The end of tracking cookies is coming up fast. Mozilla already restricts cookies to the site on which they are placed so users can’t be tracked. Users of Microsoft’s Edge browser, meanwhile must actively enable third-party cookies. In Safari, Apple has implemented highly restrictive measures, with full third-party cookie blocking. Finally, Google will have withdrawn cookies from Chrome by the end of next year. Given Chrome’s market dominance, this is big news and effectively marks the end of tracking-cookie-based advertising.

Time is therefore running out for telcos to build and launch ID verification services. Brands and publishers alike are crying out for reliable and robust privacy-preserving replacements to tracking cookies. They are ready and waiting for telcos that can move the fastest. With the Novatiq Fusion platform, telcos can benefit from a proven service-layer proposition that can be integrated with telco networks and brought into production in a matter of months.

Telecommunications digital marketing: leveraging verified IDs for subscriber growth

Telco-verified IDs can also help telcos improve their own marketing strategies. For many telcos, this is an urgent imperative. At 22%, the churn rate in telco is higher than in many other industries. What’s more, telecoms is a highly competitive industry and requires large capital investments. Growing subscribers is essential to justifying major network upgrades, as without the increase in revenue that comes with subscriber growth it is harder to fund network modernisation. Seen in this light, digital marketing in telecoms is essential. Telecom marketing approaches therefore need to deliver compelling customer experiences to win over new customers and retain existing ones.

Leveraging first-party data

Telco’s first-party customer intelligence is perhaps their most important marketing asset. By using this data securely, compliantly, and with full customer consent, telcos can unlock the insights they need to deliver exceptional personalised experiences to the right people and at the right time. The key is to leverage first-party intelligence in real-time and in a privacy-first environment – so in exactly the sort of environment that telco-verified IDs can help bring about. When it comes to telecom marketing strategies, this approach delivers a range of benefits:

  • Identify existing customers. Recognise existing subscribers and eliminate wasted customer acquisition ad spend;
  • Improve retention. Identify customers at risk of leaving by leveraging contract information and web log intelligence;
  • Optimise customer journeys. Map and unify unique audiences across owned sites re-targeting with the right messages at the right time to improve customer experience;
  • Increase loyalty. Recognise existing users to engage with loyalty programmes and offers.

Through telco-verified IDs, telcos and the marketing agencies that support them can power campaigns with first-party data insights to drive the stickiest customer experiences and improve campaign costs and performance.

Three steps to effective digital marketing in the telecom sector: Creating a secure and compliant audience-driven strategy

When it comes to telecommunications digital marketing approaches, carriers face an array of challenges. One issue is the fact that telcos are relatively late to the game when it comes to personalising campaigns and content. It is vital that telcos catch up as quickly as possible. As McKinsey puts it: “…satisfying, retaining, and acquiring customers requires telcos to embark on a complex journey away from the business-driven campaigns that they have traditionally embraced and toward customer-centric, data-driven, highly personalized campaigns.”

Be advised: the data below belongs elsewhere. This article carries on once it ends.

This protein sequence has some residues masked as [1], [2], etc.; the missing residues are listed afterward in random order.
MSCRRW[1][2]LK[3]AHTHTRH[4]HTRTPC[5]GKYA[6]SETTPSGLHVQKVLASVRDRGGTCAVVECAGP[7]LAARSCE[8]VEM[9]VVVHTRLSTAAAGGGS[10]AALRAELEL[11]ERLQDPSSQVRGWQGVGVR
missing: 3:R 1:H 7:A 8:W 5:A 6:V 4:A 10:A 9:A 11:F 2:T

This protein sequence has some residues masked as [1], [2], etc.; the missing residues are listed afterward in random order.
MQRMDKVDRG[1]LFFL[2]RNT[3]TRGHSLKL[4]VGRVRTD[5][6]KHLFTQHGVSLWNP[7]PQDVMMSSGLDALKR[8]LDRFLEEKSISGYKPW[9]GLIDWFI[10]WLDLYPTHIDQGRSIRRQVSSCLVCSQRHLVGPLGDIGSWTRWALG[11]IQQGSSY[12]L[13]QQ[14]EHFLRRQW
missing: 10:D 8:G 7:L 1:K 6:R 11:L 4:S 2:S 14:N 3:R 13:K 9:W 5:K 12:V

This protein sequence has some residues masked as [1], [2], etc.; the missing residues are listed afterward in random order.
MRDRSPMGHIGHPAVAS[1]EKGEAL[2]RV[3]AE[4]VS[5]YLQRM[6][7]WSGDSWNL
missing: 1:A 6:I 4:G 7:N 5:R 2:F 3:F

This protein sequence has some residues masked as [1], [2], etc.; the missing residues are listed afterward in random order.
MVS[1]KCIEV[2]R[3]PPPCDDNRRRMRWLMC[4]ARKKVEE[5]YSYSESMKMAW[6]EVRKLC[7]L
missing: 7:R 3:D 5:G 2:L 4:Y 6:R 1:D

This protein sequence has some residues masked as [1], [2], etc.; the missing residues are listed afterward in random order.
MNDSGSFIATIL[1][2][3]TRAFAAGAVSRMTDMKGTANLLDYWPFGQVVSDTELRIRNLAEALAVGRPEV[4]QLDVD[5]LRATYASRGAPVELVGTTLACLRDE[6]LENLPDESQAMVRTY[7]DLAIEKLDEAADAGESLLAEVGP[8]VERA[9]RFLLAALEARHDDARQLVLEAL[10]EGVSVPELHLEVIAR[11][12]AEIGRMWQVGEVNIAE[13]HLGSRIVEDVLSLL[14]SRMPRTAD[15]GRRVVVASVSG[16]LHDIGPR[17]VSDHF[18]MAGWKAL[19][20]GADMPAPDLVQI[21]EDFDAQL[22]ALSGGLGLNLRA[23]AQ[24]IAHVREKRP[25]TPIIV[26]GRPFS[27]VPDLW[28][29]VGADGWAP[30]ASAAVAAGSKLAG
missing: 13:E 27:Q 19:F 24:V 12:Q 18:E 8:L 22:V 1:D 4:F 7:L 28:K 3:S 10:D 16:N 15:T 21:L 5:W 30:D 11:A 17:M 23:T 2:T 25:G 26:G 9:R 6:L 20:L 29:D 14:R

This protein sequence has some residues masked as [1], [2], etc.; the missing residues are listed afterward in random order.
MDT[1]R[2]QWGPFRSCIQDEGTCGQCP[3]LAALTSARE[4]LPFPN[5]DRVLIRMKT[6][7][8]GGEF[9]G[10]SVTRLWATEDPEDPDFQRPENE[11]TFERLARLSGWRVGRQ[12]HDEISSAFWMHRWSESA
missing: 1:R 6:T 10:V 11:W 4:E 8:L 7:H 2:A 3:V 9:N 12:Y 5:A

As with most other brands, telcos therefore need to deliver rich, engaging, and relevant personalised experiences, while also meeting their obligations to protect data and consumers’ right to privacy. As telcos go about meeting this imperative, there are three key steps they should take to determine their strategic direction:

  1. Choose an implementation model. The first question is whether to activate marketing campaigns against their IDs, rely on a third-party Data Management Platform (DMP) or Customer Data Platform (CDP), or build a solution in-house that integrates with the adtech ecosystem. The latter approach gives telcos complete control but demands complex integrations and ultimately lacks scale. Partnering with a DMP or CDP is easier but requires that telcos give control of the service to their partner. Integrated in-network solutions like telco-verified IDs, meanwhile, enable telcos to maintain control of the service while also benefitting from the ease of collaborating with an expert that has already taken care of the necessary integrations.
  2. Select an ID platform. The end of tracking cookies has led to an explosion of new ID types on the market. Some are better than others and telcos should take their time in selecting which ID to use. Questions to ask include: is the solution dynamic and real-time; does it integrate easily with the telco network and the adtech ecosystem; is it easy to deploy; and does it activate at scale safely?
  3. Move quickly. As already discussed, the time to implement telco-verified IDs is now, while the adtech industry is adapting to the loss of tracking cookies. Telcos that move fast will have a window of time in which they can reach existing and potential subscribers ahead of competitors. Bold innovators will find they are better placed to thrive in the privacy-first internet that’s falling into place today.

New business models, new revenue streams, better customer experience

The deprecation of tracking cookies represents a unique opportunity for telcos to secure a central position in the digital marketing industry and the privacy-first internet of tomorrow. Telco-verified IDs add to the repertoire of new business models that are emerging today and which will define the future of the telecoms industry.

What’s more, as well as powering the programmatic advertising campaigns of vertical brands, telco-verified IDs will help telecoms companies and their agencies improve how they identify and reach out to important customer segments.

With so much to gain, the only question that remains is when to start, with success going to those who move first.